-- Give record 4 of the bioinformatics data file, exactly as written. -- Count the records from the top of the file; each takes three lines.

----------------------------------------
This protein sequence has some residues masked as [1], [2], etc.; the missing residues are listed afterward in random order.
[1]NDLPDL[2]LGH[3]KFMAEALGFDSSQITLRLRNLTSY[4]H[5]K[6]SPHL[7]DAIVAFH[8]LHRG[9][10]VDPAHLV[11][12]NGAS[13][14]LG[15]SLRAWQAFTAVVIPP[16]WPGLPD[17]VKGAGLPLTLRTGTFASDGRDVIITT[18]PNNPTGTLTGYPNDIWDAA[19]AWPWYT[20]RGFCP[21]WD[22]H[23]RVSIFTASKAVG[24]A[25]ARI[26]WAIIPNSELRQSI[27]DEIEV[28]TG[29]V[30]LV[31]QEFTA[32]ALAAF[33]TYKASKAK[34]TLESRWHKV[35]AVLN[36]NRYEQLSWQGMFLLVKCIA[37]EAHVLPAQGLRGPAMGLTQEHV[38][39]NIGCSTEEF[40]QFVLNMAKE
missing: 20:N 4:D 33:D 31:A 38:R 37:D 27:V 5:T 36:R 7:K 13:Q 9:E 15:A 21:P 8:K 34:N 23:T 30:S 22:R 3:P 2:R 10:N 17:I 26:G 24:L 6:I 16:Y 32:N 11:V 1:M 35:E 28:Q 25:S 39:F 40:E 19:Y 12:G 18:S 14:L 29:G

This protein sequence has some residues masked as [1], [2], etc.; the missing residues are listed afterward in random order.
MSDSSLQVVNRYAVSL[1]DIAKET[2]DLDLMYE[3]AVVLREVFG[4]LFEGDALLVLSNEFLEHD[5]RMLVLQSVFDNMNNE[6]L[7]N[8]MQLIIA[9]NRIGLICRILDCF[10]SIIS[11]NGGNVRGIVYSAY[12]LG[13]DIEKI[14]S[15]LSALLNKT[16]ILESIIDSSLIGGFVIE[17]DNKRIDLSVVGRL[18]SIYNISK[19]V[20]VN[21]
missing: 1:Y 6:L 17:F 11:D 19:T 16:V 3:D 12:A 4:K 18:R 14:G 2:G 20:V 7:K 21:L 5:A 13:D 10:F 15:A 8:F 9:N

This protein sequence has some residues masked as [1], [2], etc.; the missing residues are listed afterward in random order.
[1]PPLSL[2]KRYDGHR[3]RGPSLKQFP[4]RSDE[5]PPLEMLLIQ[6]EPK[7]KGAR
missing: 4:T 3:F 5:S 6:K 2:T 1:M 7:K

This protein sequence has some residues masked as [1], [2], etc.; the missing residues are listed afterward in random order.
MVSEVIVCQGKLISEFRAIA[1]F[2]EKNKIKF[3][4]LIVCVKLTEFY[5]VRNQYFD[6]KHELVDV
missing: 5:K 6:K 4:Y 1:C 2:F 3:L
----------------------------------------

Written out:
This protein sequence has some residues masked as [1], [2], etc.; the missing residues are listed afterward in random order.
MVSEVIVCQGKLISEFRAIA[1]F[2]EKNKIKF[3][4]LIVCVKLTEFY[5]VRNQYFD[6]KHELVDV
missing: 5:K 6:K 4:Y 1:C 2:F 3:L